It was Audio night and so Audio dominated
the evening. Lets "hear" what went on. Sorry, couldn't
As usual Stump the Gurus was up
first and Terrence McCarthy
joined regulars Andrew Balis and Ken Stone to answer a few FCP troubleshooting
questions posed by the crowd. A few questions asked and answered
Q) Some of my fonts dont appear in Boris Calligraphy and sometimes
they do and not all of them ever do. What's up with that?
A) Well not all fonts seem to be compatible with All applications
but if some of the some fonts that appear one time and dont appear
the next time, then something is wrong. Perhaps call Boris support
and see what they have to say.
Q) I shoot with a Canon XL1 and capture that media with a JVC
deck and I get sync drift. Why?
A) Make sure your SAM (sync adjust movies) box is checked in
your preferences. It adjusts playback and there should be no
sync loss. We are not sure if this is the same with the XL1s.
Q) Why to I get this black line along one side of my clips when
A) What your seeing is this under scanned part of the image.
You are basically out of title safe and it's completely normal.
Now for TV this is OK, but not for QT movies which will show
it. So..crop the edges by 2 pixels and you should be fine.
Q) I cant put a transition between two nested sequences. How
A) Unless those nested sequences have handles which it sounds
like it doesn't, then there is no way to put a transition between
the two. Perhaps put them on different tracks and apply a transition.
Q) Can I raise my volume above 12 dbs? I can hardly hear it.
A) Why not do this. copy your audio tracks and paste them below
the copied audio track. This will give a boost in volume. Also,
you can set your PAN to Zero and it will automatically raise
your db level 3 points
Q) I apply a filter to my nested clip/sequence and then I want
to futz with it later. How do I do that? Double click?
A) OPTION Double click and it loads it in the Viewer and then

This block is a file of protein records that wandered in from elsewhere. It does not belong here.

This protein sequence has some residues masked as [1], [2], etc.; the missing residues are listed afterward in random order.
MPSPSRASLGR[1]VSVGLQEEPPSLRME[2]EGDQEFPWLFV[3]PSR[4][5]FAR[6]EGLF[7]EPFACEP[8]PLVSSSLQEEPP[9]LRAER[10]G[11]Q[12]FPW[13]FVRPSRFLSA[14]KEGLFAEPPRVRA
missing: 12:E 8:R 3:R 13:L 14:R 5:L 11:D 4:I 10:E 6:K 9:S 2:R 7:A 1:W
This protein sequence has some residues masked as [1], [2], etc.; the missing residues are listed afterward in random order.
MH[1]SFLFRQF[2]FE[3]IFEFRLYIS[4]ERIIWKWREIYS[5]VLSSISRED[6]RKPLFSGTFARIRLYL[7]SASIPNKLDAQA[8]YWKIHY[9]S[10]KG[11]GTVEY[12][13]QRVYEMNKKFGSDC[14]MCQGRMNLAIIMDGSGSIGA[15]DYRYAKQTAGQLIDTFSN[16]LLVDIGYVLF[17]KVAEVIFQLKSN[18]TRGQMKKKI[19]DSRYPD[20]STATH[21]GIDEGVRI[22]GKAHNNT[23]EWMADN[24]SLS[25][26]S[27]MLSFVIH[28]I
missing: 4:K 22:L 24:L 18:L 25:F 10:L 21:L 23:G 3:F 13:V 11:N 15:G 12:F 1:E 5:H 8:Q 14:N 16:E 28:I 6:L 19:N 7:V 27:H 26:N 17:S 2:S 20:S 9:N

you are good to go.
Q) How come when I capture Offline res and then put it into my
timeline, I have to render?
A) If your sequence settings are not set to RT Offline and you
capture RT offline, then you have to render.
Steve Martin was back after a long absence with this month'
tip/trick of the month and this month we got TWO tips/tricks
for the price of one. Heck, he owed us for being gone so long.
Lets say you have several clips that you want to apply transitions
too and want to do it in a couple clicks of the mouse. Well here
is how you do it.
Make sure all your clips or stills have in/out points. (Remember,
a transition needs media on both sides of the transition point
in order to work so if your IN point is at the very beginning
of your clip or your OUT point is at the VERY end of your clip,
than you will get that infamous "Insufficient Content for
Now lasso all your clips and drag them directly into the timeline.
You should have numbered your clips in sequential order so they
fall in that order in the timeline. Now pick a transition. In
this case Steve picked a butt ugly Star Iris and spent a few
moments turning it into a Star of David. He then saved that Star
of David as a Favorite and made it default by control clicking
on it in the browser. Now the cool part. Lasso all the clips
in the timeline with your playhead positioned at beginning and
drag them up to the Canvas window and drop them into the OVERWRITE
WITH TRANSITION box. Boom, all you clips now have Star of David
transitions between all of them with a single drag of the mouse.
But was Steve done yet? Not on your life.
Since this was Audio night Steve showed us the very cool new
feature in FCP 3.0 called Mark to Markers.
First select the clip (audio track) before you hit M so the markers
appear on the clip and not on the timeline. Now hit M on the
beat as you play your music. See the little markers? OK, now
say you want to drop a clip in between 2 of those markers. Well
hit Command A for Mark to Markers and this very cool In and Out
point appears on the timeline. Now drag a clip into the overwrite
box and that clip now appears nicely right in that space between